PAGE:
The Big Nowhere

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The Big Nowhere
The Big Nowhere.JPG
First edition cover
AuthorJames Ellroy
Cover artistJacket design by Barbara Buck
Jacket illustration by Stephen Peringer
CountryUnited States
LanguageEnglish
SeriesL.A. Quartet
GenreCrime fiction, noir, historical fiction
PublisherThe Mysterious Press
Publication date
September 1988
Media typePrint (Hardcover & paperback) and audio cassette
Pages406 pp (first edition, hardcover)
ISBN0-89296-283-6 (first edition, hardcover)
OCLC17768709
813/.54 19
LC ClassPS3555.L6274 B5 1988
Preceded byThe Black Dahlia (1987) 
Followed byL.A. Confidential (1990) 

The Big Nowhere is a 1988 crime fiction novel by James Ellroy, the second of the L.A. Quartet, a series of novels set in 1940s and 1950s Los Angeles. James Ellroy dedicated The Big Nowhere "To Glenda Revelle". The epigraph for The Big Nowhere is a passage from a novel.

Plot[edit]

The plot is about three characters: L.A. Deputy Sheriff Danny Upshaw investigates a string of brutal sex murders, working outside the law in his efforts to catch the killer; Turner "Buzz" Meeks, a disgraced former cop, now works for millionaire Howard Hughes and gangster Mickey Cohen as a fixer and begins a dangerous affair with Cohen's mistress Audrey Anders; LAPD lieutenant Malcolm "Mal" Considine, involved in a bitter child custody case, tries, with varying success, to do the right things in an environment of deception, paranoia, and brutality. The three men gradually become part of a task force investigating communism in Hollywood. The story takes place in the aftermath of the notorious Sleepy Lagoon murder case and the resultant Zoot Suit Riots.

Over the course of the novel, Upshaw becomes increasingly obsessed with his murder case and begins to confront his own latent homosexuality in the process. The murders begin to connect to the United Alliance of Extras and Stagehands (UAES), a left-leaning Hollywood labor union being targeted by the task force, when an actor affiliated with the organization, Reynolds Loftis, matches the description of the suspected killer. Upshaw's investigation, however, is cut tragically short when a feud between county and city police leads to him being pegged for the killing of a corrupt LAPD detective who questioned his sexuality. Fearing the outcome of this investigation, Upshaw takes his own life with the murder spree still unsolved.

Meeks and Considine, Upshaw's former partner, pick up the investigation. Meeks does this out of a sense of responsibility - he committed the killing for which Upshaw was framed, but did so in self-defense while with Audrey, and his coverup of the killing inadvertently led to Upshaw being framed. Meeks and Considine share a rocky history, but set this aside to finish the case. Ultimately they identify the true killer: Loftis' illegitimate son Coleman Masskie, with whom he had an incestuous affair, and who was attempting to frame his father in retaliation. In a climactic confrontation, Masskie kills both Loftis and Considine before being killed by Meeks, who is left the sole survivor. Seeking closure, Meeks tracks down a UAES-affiliated psychiatrist who was privy to Masskie's murderous inclinations. He discovers that Masskie, who briefly spoke to Upshaw as a witness early in the investigation, began stalking the deputy and developed a mutual sexual obsession with him.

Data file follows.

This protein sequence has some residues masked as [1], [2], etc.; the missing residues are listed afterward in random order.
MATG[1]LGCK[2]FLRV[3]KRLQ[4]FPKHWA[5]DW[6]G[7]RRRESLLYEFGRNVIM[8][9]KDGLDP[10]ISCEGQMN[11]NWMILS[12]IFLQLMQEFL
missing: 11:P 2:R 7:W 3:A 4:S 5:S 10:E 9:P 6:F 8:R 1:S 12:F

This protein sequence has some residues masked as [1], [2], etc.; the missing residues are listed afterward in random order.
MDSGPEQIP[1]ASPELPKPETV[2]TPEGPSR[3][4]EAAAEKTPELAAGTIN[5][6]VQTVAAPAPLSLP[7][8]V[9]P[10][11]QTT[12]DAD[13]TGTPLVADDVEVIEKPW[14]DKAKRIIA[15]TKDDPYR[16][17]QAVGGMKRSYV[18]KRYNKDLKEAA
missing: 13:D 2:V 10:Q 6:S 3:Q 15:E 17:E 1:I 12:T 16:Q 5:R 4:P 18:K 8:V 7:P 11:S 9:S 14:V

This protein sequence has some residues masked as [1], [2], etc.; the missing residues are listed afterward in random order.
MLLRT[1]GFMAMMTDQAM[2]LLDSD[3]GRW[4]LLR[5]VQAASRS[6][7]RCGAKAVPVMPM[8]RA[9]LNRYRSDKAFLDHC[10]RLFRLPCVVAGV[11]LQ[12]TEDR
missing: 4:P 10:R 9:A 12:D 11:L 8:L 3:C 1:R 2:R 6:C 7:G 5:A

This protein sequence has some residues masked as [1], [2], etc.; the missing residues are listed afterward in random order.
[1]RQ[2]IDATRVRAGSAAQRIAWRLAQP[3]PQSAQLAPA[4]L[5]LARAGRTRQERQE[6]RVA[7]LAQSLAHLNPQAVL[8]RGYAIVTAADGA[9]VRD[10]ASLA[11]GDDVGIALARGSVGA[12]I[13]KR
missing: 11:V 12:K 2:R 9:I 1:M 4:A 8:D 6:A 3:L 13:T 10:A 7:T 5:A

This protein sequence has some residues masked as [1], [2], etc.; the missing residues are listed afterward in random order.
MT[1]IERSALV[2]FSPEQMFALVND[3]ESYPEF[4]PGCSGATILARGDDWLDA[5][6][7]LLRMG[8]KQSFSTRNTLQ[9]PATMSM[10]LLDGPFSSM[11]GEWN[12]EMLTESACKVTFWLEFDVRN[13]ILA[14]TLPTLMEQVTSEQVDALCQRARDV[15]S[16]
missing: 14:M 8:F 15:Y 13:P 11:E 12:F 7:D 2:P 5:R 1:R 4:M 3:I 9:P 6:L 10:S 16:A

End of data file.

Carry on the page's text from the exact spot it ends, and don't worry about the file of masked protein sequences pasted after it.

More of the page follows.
The investigation also provides an apparent, fictional solution to the Sleepy Lagoon murder - it's revealed that a young Masskie witnessed LAPD lieutenant Dudley Smith committing the murder, a racist hate crime in retaliation for the Latino victim sleeping with his niece. This was part of what forced Masskie into hiding with his father, and eventually factored into his killings, as he emulated Smith's use of a "zoot stick" when mutilating his victims' corpses. Smith is a prominent lead investigator on the task force and is never charged with the crime. However, this discovery contributes to Meeks' and Considine's disillusionment with the investigation. At the conclusion of the novel, after Cohen finds out about Meeks' affair with Anders, Meeks burns down the district attorney's house along with all of the anti-communist investigative material before leaving town.

While the novel mocks opportunistic red-baiting as a scam to oust organized labor to benefit political careers and the fortunes of movie studio executives and mobsters, Ellroy is no easier on the film colony's communists and fellow travelers, many of whom he depicts as decadent hypocrites, who are easily compromised into "naming names" to hide their dirty secrets.

Reception[edit]

While "The Big Nowhere" was praised for being engrossing and atmospheric,[1] it was also criticized for the "unrelenting negative stereotypes" depicted in the gay and minority characters.[2] The Big Nowhere also won Ellroy the Prix Mystère Award, in 1990.[1]

In other media[edit]

References[edit]

  1. ^ Gross, John (9 September 1988). "Books of The Times: A Nondescript Victim, and Los Angeles Shames". The New York Times. Retrieved 3 September 2012.
  2. ^ Schulman, Sarah (9 October 1988). "CRIME/MYSTERY; BIGOTS AND BASHERS". The New York Times. Retrieved 3 September 2012.
  3. ^ Cinematic Literature. "Cinematic Literature Interstellar (2014) by Christopher Nolan Book..." Tumblr. Retrieved 12 January 2019.
  4. ^ "Interesting book on Murph's bookshelf". Reddit. 9 March 2017. Retrieved 12 January 2019.
  5. ^ "What books are shown on the bookshelf in Interstellar?". Science Fiction & Fantasy Stack Exchange. 14 April 2015. Retrieved 12 January 2019.
  6. ^ Tagholm, Roger (25 November 2014). "Exploring the Books Glimpsed in Interstellar Movie". Publishing Perspectives. Retrieved 12 January 2019.
  7. ^ "Interstellar (2014) - Trivia - IMDb". IMDb. Retrieved 12 January 2019.

External links[edit]